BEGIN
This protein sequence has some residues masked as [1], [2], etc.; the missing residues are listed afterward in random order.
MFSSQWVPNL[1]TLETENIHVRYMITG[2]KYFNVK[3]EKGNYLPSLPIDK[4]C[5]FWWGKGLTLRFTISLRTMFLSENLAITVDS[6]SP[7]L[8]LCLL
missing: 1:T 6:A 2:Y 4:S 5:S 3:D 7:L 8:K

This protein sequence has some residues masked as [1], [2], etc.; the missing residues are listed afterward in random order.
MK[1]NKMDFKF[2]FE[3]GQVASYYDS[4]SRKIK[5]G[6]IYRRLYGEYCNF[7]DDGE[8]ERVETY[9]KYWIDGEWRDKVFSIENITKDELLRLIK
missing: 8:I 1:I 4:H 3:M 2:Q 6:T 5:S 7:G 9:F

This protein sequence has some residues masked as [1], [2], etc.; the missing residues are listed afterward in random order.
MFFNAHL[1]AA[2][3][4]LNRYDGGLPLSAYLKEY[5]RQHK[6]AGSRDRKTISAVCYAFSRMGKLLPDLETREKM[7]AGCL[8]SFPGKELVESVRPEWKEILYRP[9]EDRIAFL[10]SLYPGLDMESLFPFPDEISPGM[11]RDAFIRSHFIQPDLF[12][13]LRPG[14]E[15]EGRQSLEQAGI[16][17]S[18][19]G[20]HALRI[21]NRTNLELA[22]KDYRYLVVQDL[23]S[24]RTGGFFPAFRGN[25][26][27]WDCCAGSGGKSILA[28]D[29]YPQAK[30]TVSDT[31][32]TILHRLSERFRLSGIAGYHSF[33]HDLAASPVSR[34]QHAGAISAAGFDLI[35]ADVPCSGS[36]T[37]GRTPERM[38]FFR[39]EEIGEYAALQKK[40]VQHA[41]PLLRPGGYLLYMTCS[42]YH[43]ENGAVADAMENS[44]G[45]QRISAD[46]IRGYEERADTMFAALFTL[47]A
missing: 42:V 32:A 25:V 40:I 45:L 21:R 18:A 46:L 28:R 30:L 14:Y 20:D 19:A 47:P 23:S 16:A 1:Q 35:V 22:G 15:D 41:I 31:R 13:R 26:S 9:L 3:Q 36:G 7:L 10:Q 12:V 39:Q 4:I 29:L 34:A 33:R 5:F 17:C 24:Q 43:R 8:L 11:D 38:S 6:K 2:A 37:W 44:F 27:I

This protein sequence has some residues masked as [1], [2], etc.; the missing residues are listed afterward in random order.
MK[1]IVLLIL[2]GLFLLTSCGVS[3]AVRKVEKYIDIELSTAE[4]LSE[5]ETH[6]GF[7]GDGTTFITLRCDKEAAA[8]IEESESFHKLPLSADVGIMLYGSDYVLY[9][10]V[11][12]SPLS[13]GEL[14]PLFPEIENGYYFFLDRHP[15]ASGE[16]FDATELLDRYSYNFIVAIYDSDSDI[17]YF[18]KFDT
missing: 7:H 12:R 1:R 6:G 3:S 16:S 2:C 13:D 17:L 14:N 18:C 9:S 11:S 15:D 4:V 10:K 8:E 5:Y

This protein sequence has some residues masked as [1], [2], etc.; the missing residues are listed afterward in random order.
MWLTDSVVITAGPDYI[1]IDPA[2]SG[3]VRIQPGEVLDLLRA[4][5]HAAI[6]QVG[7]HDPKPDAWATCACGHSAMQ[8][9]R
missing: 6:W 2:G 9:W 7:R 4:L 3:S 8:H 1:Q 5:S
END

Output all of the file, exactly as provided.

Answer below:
This protein sequence has some residues masked as [1], [2], etc.; the missing residues are listed afterward in random order.
MFSSQWVPNL[1]TLETENIHVRYMITG[2]KYFNVK[3]EKGNYLPSLPIDK[4]C[5]FWWGKGLTLRFTISLRTMFLSENLAITVDS[6]SP[7]L[8]LCLL
missing: 1:T 6:A 2:Y 4:S 5:S 3:D 7:L 8:K

This protein sequence has some residues masked as [1], [2], etc.; the missing residues are listed afterward in random order.
MK[1]NKMDFKF[2]FE[3]GQVASYYDS[4]SRKIK[5]G[6]IYRRLYGEYCNF[7]DDGE[8]ERVETY[9]KYWIDGEWRDKVFSIENITKDELLRLIK
missing: 8:I 1:I 4:H 3:M 2:Q 6:T 5:S 7:G 9:F

This protein sequence has some residues masked as [1], [2], etc.; the missing residues are listed afterward in random order.
MFFNAHL[1]AA[2][3][4]LNRYDGGLPLSAYLKEY[5]RQHK[6]AGSRDRKTISAVCYAFSRMGKLLPDLETREKM[7]AGCL[8]SFPGKELVESVRPEWKEILYRP[9]EDRIAFL[10]SLYPGLDMESLFPFPDEISPGM[11]RDAFIRSHFIQPDLF[12][13]LRPG[14]E[15]EGRQSLEQAGI[16][17]S[18][19]G[20]HALRI[21]NRTNLELA[22]KDYRYLVVQDL[23]S[24]RTGGFFPAFRGN[25][26][27]WDCCAGSGGKSILA[28]D[29]YPQAK[30]TVSDT[31][32]TILHRLSERFRLSGIAGYHSF[33]HDLAASPVSR[34]QHAGAISAAGFDLI[35]ADVPCSGS[36]T[37]GRTPERM[38]FFR[39]EEIGEYAALQKK[40]VQHA[41]PLLRPGGYLLYMTCS[42]YH[43]ENGAVADAMENS[44]G[45]QRISAD[46]IRGYEERADTMFAALFTL[47]A
missing: 42:V 32:A 25:V 40:I 45:L 21:R 18:A 46:L 28:R 30:L 14:Y 20:D 19:A 47:P 23:S 16:A 1:Q 35:V 22:G 15:D 41:I 31:R 13:R 26:S 9:L 3:Q 36:G 7:L 10:Q 12:V 39:Q 4:I 29:L 34:A 33:R 5:F 17:C 24:Q 43:R 8:L 11:D 38:S 6:K 2:A 37:W 44:F 27:I

This protein sequence has some residues masked as [1], [2], etc.; the missing residues are listed afterward in random order.
MK[1]IVLLIL[2]GLFLLTSCGVS[3]AVRKVEKYIDIELSTAE[4]LSE[5]ETH[6]GF[7]GDGTTFITLRCDKEAAA[8]IEESESFHKLPLSADVGIMLYGSDYVLY[9][10]V[11][12]SPLS[13]GEL[14]PLFPEIENGYYFFLDRHP[15]ASGE[16]FDATELLDRYSYNFIVAIYDSDSDI[17]YF[18]KFDT
missing: 7:H 12:R 1:R 6:G 3:S 16:S 2:C 13:D 17:L 14:N 18:C 9:S 11:S 15:D 4:V 10:K 8:E 5:Y

This protein sequence has some residues masked as [1], [2], etc.; the missing residues are listed afterward in random order.
MWLTDSVVITAGPDYI[1]IDPA[2]SG[3]VRIQPGEVLDLLRA[4][5]HAAI[6]QVG[7]HDPKPDAWATCACGHSAMQ[8][9]R
missing: 6:W 2:G 9:W 7:R 4:L 3:S 8:H 1:Q 5:S